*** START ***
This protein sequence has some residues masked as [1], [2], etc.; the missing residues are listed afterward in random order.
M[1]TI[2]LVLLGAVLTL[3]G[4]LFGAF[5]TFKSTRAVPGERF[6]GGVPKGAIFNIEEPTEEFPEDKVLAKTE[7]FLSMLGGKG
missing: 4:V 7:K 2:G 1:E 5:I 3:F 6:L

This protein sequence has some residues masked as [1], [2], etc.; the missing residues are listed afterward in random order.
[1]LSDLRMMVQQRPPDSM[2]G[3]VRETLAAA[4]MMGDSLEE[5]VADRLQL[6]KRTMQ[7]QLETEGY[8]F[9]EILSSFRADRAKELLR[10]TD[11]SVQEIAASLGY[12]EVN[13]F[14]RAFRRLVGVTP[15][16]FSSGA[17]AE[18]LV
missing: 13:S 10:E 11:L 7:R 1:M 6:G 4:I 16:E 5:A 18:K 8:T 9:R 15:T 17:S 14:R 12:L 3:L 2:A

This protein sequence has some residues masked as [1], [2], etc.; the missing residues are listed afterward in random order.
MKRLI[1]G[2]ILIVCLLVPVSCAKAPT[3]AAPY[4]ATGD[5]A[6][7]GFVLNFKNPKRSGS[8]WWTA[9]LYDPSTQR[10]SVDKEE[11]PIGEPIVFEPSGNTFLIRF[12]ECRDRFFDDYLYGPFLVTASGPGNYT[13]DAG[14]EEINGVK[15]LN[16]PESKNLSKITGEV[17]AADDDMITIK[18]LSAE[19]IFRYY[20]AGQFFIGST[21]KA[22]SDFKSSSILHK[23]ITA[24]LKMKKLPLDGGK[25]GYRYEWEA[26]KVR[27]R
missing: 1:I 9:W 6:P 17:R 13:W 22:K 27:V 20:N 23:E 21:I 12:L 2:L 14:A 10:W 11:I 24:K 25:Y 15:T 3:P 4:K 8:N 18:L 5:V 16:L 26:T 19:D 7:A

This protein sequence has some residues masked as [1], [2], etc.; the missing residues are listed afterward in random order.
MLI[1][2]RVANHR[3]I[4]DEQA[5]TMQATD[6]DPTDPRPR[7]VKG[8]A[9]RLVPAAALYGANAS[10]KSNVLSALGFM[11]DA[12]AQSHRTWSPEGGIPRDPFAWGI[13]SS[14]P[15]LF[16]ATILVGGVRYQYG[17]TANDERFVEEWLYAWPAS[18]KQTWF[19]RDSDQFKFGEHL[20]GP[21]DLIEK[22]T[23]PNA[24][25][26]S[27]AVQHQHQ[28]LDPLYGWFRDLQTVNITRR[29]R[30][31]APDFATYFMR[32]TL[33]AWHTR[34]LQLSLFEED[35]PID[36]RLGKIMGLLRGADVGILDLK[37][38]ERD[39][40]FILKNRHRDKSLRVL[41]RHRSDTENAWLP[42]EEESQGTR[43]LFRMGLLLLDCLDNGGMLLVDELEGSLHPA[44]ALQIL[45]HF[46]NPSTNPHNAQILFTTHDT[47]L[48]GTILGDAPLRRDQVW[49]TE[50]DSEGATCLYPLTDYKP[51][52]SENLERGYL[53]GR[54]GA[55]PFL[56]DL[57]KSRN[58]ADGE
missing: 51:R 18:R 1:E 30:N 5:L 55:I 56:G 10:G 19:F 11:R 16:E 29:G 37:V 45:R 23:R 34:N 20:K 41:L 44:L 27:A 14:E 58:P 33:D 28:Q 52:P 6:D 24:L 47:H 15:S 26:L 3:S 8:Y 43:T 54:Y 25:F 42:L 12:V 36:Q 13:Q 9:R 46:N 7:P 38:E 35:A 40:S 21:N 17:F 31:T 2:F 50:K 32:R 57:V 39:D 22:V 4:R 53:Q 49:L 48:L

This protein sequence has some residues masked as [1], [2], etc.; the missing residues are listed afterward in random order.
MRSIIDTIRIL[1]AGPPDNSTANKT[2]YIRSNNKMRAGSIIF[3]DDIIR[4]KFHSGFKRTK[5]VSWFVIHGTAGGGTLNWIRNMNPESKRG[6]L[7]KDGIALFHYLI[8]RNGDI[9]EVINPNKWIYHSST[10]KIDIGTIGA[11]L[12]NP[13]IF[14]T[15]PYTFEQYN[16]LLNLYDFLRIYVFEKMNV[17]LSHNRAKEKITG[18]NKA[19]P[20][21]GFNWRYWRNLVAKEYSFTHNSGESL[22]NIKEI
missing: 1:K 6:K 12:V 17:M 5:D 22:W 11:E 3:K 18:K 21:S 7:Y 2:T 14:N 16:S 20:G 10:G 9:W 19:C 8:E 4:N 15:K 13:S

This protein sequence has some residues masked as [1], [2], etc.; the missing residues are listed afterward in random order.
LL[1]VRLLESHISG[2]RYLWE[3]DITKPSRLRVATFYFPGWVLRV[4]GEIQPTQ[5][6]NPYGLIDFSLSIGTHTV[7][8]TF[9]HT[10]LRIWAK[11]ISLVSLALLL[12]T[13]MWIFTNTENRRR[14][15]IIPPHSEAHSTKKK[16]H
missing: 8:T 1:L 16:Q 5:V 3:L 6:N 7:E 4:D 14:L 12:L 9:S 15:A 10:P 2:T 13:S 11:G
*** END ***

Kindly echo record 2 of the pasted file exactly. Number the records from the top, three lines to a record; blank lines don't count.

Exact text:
This protein sequence has some residues masked as [1], [2], etc.; the missing residues are listed afterward in random order.
[1]LSDLRMMVQQRPPDSM[2]G[3]VRETLAAA[4]MMGDSLEE[5]VADRLQL[6]KRTMQ[7]QLETEGY[8]F[9]EILSSFRADRAKELLR[10]TD[11]SVQEIAASLGY[12]EVN[13]F[14]RAFRRLVGVTP[15][16]FSSGA[17]AE[18]LV
missing: 13:S 10:E 11:L 7:R 1:M 6:G 4:I 16:E 5:A 18:K 8:T 9:R 15:T 17:S 14:R 12:L 3:L 2:A